- Research article
- Open Access
Systematic review of models assessing the economic value of routine varicella and herpes zoster vaccination in high-income countries
BMC Public Health volume 15, Article number: 533 (2015)
A systematic review was conducted to assess the cost-effectiveness of routine varicella and herpes zoster (HZ) vaccination in high-income countries estimated by modelling studies.
A PubMed search was performed to identify relevant studies published before October 2013. Studies were included in the review if they (i) evaluated the cost-effectiveness of routine childhood or adolescent varicella vaccination and/or HZ vaccination targeting the elderly, and if they (ii) reported results for high-income countries.
A total of 38 model-based studies were identified that fulfilled the inclusion criteria. Routine childhood or adolescent varicella vaccination was cost-effective or cost-saving from a payer perspective and always cost-saving from a societal perspective when ignoring its potential impact on HZ incidence due to reduced or absent exogenous boosting. The inclusion of the potential impact of childhood varicella vaccination on HZ led to net quality-adjusted life-year (QALY) losses or incremental cost-effectiveness ratios exceeding commonly accepted thresholds. Additional HZ vaccination could partially mitigate this effect. Studies focusing only on the evaluation of HZ vaccination reported a wide range of results depending on the selected target age-group and the vaccine price, but most found HZ vaccination to be a cost-effective or marginally cost-effective intervention. Cost-effectiveness of HZ vaccination was strongly dependent on the age at vaccination, the price of the vaccine, the assumed duration of protection and the applied cost per QALY threshold.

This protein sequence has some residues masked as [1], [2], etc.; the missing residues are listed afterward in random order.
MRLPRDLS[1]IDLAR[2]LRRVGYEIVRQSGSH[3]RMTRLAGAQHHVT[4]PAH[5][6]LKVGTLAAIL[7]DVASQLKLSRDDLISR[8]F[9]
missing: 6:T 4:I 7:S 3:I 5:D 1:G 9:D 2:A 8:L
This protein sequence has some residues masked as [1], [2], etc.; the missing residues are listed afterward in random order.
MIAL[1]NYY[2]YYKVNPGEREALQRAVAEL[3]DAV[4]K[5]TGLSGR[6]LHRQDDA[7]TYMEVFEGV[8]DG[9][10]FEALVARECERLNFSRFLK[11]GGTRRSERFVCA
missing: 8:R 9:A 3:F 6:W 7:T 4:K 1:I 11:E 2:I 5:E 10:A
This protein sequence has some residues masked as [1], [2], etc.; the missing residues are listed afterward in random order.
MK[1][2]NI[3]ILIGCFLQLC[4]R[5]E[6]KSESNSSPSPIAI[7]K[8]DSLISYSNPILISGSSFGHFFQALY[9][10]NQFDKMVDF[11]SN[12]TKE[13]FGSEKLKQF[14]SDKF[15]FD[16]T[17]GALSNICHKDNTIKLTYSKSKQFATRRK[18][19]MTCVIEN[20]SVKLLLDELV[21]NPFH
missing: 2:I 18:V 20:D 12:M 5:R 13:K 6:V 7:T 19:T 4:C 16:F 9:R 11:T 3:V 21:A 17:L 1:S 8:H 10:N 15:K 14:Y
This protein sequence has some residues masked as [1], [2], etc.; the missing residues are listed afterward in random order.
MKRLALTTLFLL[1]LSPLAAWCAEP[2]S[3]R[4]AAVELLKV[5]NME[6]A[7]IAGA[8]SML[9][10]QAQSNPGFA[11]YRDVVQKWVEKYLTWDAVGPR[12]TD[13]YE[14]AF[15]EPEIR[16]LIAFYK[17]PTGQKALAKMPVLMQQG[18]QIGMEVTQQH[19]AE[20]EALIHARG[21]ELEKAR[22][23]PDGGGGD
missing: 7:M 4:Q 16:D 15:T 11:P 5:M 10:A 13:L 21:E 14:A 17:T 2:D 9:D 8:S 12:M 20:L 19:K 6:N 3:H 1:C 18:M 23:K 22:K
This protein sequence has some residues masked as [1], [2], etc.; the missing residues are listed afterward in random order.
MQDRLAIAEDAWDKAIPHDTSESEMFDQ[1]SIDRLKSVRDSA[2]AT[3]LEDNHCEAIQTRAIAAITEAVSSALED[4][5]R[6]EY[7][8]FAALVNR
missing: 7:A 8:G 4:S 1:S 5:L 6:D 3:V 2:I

While HZ vaccination is mostly considered cost-effective, cost-effectiveness of varicella vaccination primarily depends on the in- or exclusion of exogenous boosting in the model. As a consequence, clarification on the role of exogenous boosting is crucial for decision-making regarding varicella vaccination.
Primary infection with varicella-zoster virus (VZV) causes varicella (chickenpox), which occurs mainly in childhood [1, 2]. The virus persists lifelong in the dorsal roots of the spinal and cranial ganglia. Later in life the virus can be reactivated, manifesting as shingles (herpes zoster, HZ), a painful skin rash that lasts approximately one month [1, 3]. The main complication of HZ is postherpetic neuralgia (PHN), a long lasting neuropathic pain in the area formerly affected by the HZ rash [3–6].
Live-attenuated monovalent varicella vaccines or combination vaccines against measles, mumps, rubella and varicella (MMRV) licensed for use in children are available in most industrialised countries. As of today there is one HZ vaccine licensed for individuals aged 50 years and older.
Routine childhood varicella vaccination is generally recommended in the United States, Australia, Canada, Qatar, Saudi Arabia, Republic of Korea, Taiwan, Uruguay and several countries in Europe including Germany, Greece, Finland and parts of Italy and Spain [7, 8]. A significant decline in varicella incidence was observed after the introduction of routine vaccination in several countries [8–11]. Nationwide vaccination recommendations for the prevention of HZ currently exist in Austria for individuals aged 50+ , the United States and in Canada for individuals aged 60+ [13, 14] and in the UK for individuals aged 70–79 .
In the 1960s, Hope-Simpson hypothesised that after primary infection a re-exposure to wild-type VZV would sub-clinically boost the individual’s VZV-specific immunity, thereby suppressing VZV reactivation and decreasing the probability of developing HZ . Since then, the hypothesis that HZ incidence will increase in a population with routine varicella vaccination has been discussed in the literature . According to models, varicella vaccination might lead to a substantial increase in HZ incidence during approximately 40–50 years after initiation of routine vaccination [18, 19]. In the United States, where routine varicella vaccination was introduced in 1995, studies monitoring HZ incidence have reported inconsistent results until today . However, a more recent systematic review based on 39 multidisciplinary studies concluded that exogenous boosting exists, but its extent and public health impact remain unclear .